Equal volumes of different materials, illustration. From left to right are blocks of foam, wood and lead. Although they are the same size, the mass of the blocks increases markedly from left to right, as the materials have different densities. Density is calculated by dividing the mass of an object by its volume.
! EN_01354334_0459 SCI
Equal volumes of different materials, illustration. From left to right are blocks of foam, wood and lead. Although they are the same size, the mass of the blocks increases markedly from left to right, as the materials have different densities. Density is calculated by dividing the mass of an object by its volume.
! EN_01354334_0460 SCI
Measuring the volume of an irregular object, illustration. If an object has an irregular shape, its volume can be measured by submerging it in a eureka can filled with water. The volume of water displaced into the measuring cylinder (right) gives the volume of the submerged object.
! EN_01354334_0461 SCI
Measuring the volume of an irregular object, illustration. If an object has an irregular shape, its volume can be measured by placing it in a eureka can filled with water. The volume of water displaced into the measuring cylinder gives the volume of the submerged object.
! EN_01354334_0462 SCI
Measuring the volume of an irregular object, illustration. If an object has an irregular shape, its volume can be measured by submerging it in a measuring cylinder partly filled with water. The increase in the level of the water indicates the amount of water displaced, and therefore the volume of the submerged object.
! EN_01354334_0463 SCI
Measuring the volume of an irregular object, illustration. If an object has an irregular shape, its volume can be measured by placing it in a measuring cylinder partly filled with water. The increase in the level of the water indicates the amount of water displaced, and therefore the volume of the submerged object.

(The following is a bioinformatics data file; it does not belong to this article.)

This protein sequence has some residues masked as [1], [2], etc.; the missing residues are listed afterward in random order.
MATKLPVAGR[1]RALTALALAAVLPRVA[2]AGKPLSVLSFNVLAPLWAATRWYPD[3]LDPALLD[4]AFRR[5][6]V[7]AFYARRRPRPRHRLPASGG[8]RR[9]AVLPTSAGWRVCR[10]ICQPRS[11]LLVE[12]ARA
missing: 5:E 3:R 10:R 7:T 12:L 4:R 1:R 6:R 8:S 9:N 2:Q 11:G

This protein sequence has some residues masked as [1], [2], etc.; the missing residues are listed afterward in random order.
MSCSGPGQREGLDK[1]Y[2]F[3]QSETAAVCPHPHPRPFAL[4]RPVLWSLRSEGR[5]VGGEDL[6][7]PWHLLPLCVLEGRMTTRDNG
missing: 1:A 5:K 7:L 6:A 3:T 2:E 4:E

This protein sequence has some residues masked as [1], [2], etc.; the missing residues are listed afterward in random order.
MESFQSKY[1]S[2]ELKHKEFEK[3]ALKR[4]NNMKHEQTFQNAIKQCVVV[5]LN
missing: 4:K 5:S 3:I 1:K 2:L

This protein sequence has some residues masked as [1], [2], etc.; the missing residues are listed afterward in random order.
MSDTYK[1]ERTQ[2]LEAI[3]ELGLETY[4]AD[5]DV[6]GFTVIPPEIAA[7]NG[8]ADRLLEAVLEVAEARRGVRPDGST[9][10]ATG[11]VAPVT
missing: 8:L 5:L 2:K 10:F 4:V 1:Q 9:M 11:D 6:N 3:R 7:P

! EN_01354334_0464 SCI
Measuring the density of an object, illustration. The mass of the object can be determined by placing it on a top-pan balance. If the object has an irregular shape, its volume can be measured by placing it in a measuring cylinder partly filled with water. The increase in the level of the water indicates the amount of water displaced, and therefore the volume of the submerged object. To calculate its density, the object's mass is divided by its volume.
! EN_01354334_0465 SCI
Measuring the density of an object, illustration. The mass of the object can be determined by placing it on a top-pan balance. If the object has an irregular shape, its volume can be measured by placing it in a measuring cylinder partly filled with water. The increase in the level of the water indicates the amount of water displaced, and therefore the volume of the submerged object. To calculate its density, the object's mass is divided by its volume.
! EN_01354334_0466 SCI